In this Dec. 11, 2019 photo, a Boeing 737 Max taxis for a test flight at Renton Municipal Airport in Renton. (AP Photo/Ted S. Warren, File)

In this Dec. 11, 2019 photo, a Boeing 737 Max taxis for a test flight at Renton Municipal Airport in Renton. (AP Photo/Ted S. Warren, File)

Spirit lays off 2,800 in Wichita due to Boeing production cut

The company expects to conduct further layoffs “later this month” at two factories in Oklahoma.

By Aaron Gregg / The Washington Post

Citing “ongoing uncertainty” involving Boeing’s 737 Max jet, airplane parts supplier Spirit Aerosystems has sent layoff notices to roughly 2,800 employees at its plant in Wichita, Kansas.

About half of Spirit’s annual revenue comes from supplying parts for the Max, which has been grounded for months following two fatal crashes. In December, Boeing announced it would indefinitely halt production of the Max beginning in January.

Spirit builds the 737 Max’s entire fuselage as well as smaller components such as thrust reversers, engine pylons and wing components.

The company said in its release that Boeing has not told it how long the production suspension will last, or given it any information about what future production rates might look like. Boeing, in turn, is waiting for word from the Federal Aviation Administration for word on when the planes will be cleared to fly again.

“Spirit is taking this action because of the 737 Max production suspension and ongoing uncertainty regarding the timing of when production will resume and the level of production when it does resume,” Spirit said in a news release. “This decision allows Spirit to begin aligning its cost structure to the production suspension and, after such suspension, what Spirit expects will be production levels lower than Spirit’s levels in 2019.”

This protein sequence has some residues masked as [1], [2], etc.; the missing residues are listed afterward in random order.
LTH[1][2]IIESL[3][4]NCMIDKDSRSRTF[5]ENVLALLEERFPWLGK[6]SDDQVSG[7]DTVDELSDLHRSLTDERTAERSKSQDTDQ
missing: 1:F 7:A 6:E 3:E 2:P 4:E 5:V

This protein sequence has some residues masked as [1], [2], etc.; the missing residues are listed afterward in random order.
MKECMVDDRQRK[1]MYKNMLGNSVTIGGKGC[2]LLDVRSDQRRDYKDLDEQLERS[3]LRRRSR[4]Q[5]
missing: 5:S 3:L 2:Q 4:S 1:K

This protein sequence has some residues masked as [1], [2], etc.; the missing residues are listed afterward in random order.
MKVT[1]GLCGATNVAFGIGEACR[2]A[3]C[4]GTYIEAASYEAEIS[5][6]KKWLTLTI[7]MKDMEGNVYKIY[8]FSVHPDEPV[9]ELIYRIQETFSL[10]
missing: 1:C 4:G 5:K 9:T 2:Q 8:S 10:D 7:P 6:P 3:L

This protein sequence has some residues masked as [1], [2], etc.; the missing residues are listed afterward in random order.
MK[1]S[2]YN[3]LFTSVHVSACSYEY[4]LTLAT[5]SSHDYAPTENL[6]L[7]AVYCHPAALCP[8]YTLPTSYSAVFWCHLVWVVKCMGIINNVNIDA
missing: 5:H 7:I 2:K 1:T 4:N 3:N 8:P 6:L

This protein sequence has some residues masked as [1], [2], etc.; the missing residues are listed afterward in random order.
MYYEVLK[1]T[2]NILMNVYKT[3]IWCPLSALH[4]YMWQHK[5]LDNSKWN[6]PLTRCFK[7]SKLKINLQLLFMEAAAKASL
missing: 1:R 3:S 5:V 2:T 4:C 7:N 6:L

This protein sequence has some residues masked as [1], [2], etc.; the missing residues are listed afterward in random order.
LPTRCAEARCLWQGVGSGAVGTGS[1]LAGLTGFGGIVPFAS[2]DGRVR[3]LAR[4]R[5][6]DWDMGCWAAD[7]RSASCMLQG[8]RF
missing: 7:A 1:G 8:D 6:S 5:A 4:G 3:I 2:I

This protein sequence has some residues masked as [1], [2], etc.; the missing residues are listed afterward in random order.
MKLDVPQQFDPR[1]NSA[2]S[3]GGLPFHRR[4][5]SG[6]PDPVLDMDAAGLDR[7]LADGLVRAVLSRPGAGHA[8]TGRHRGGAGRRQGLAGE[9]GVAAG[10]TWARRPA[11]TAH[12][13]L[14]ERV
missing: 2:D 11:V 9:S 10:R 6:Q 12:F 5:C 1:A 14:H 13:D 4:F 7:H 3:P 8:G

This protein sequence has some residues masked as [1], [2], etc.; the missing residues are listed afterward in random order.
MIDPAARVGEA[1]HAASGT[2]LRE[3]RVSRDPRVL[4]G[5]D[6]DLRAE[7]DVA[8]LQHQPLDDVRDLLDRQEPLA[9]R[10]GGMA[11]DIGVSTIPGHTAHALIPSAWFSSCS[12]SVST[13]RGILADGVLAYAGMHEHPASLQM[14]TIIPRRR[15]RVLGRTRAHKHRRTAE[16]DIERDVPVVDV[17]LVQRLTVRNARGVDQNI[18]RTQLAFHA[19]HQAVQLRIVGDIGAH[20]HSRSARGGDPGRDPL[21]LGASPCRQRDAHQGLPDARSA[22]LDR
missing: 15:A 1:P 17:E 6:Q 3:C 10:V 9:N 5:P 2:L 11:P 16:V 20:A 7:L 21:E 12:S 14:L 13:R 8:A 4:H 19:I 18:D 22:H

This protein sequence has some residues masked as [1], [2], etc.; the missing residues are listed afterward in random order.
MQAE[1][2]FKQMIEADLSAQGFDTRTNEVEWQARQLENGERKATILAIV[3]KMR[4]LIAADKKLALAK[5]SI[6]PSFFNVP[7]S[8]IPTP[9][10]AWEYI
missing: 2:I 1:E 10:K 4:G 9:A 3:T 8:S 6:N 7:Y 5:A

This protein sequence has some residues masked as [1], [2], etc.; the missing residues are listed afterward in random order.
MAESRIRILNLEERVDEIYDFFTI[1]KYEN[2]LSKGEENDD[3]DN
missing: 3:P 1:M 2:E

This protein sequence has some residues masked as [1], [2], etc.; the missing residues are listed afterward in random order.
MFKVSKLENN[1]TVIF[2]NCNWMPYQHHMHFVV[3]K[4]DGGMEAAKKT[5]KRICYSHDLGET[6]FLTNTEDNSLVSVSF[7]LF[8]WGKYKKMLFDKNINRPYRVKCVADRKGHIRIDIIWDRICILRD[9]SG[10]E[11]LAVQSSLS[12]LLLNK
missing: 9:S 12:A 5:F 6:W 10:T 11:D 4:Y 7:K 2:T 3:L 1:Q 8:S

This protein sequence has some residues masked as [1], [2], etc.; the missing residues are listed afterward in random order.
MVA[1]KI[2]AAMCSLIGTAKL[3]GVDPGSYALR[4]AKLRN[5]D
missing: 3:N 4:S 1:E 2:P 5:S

The company expects to conduct further layoffs “later this month” at two factories in Oklahoma. There could be further layoffs after that, the company said in its announcement.

The Boeing 737 Max has been grounded since March after regulators concluded that equipment flaws played a role in a pair of deadly plane crashes that killed 346 people in Indonesia and Ethiopia. For more than a year, Boeing has been working on a set of fixes designed to make the plane safer. But the timeline for clearing them to fly again has continually been pushed back as more technical problems were discovered.

In December, the Chicago-based aerospace giant announced it would stop producing the 737 Max in January, roughly 10 months after global regulators grounded the planes. Boeing has described its production halt “the least disruptive decision to maintaining long-term production system and supply chain health,” and pledged to work with suppliers to lessen the impact when possible.

The decision quickly rippled through the global aviation industry. Southwest Airlines, the largest 737 Max customer, announced it would cancel approximately 300 flights a day through the busy holiday travel season. American Airlines is telling customers it expects the jet to be recertified by April 7. And United Airlines, another 737 Max customer, announced it would pull flights through June 4, the longest period of any airline.

The ban on deliveries has been costly for Boeing, leading it to a historically bad quarterly loss of $3.38 billion last year. Revenue fell $20 billion in the most recent quarter, a 21 percent drop from the previous year.

Talk to us

> Give us your news tips.

> Send us a letter to the editor.

> More Herald contact information.

More in Business

Reed Macdonald, magniX CEO. Photo: magniX
Everett-based magniX appoints longtime aerospace exec as new CEO

Reed Macdonald will take the helm at a pivotal time for the company that builds electric motors for airplanes.

People walk along a newly constructed bridge at the Big Four Ice Caves hike along the Mountain Loop Highway in Snohomish County, Washington on Wednesday, July 19, 2023. (Annie Barker / The Herald)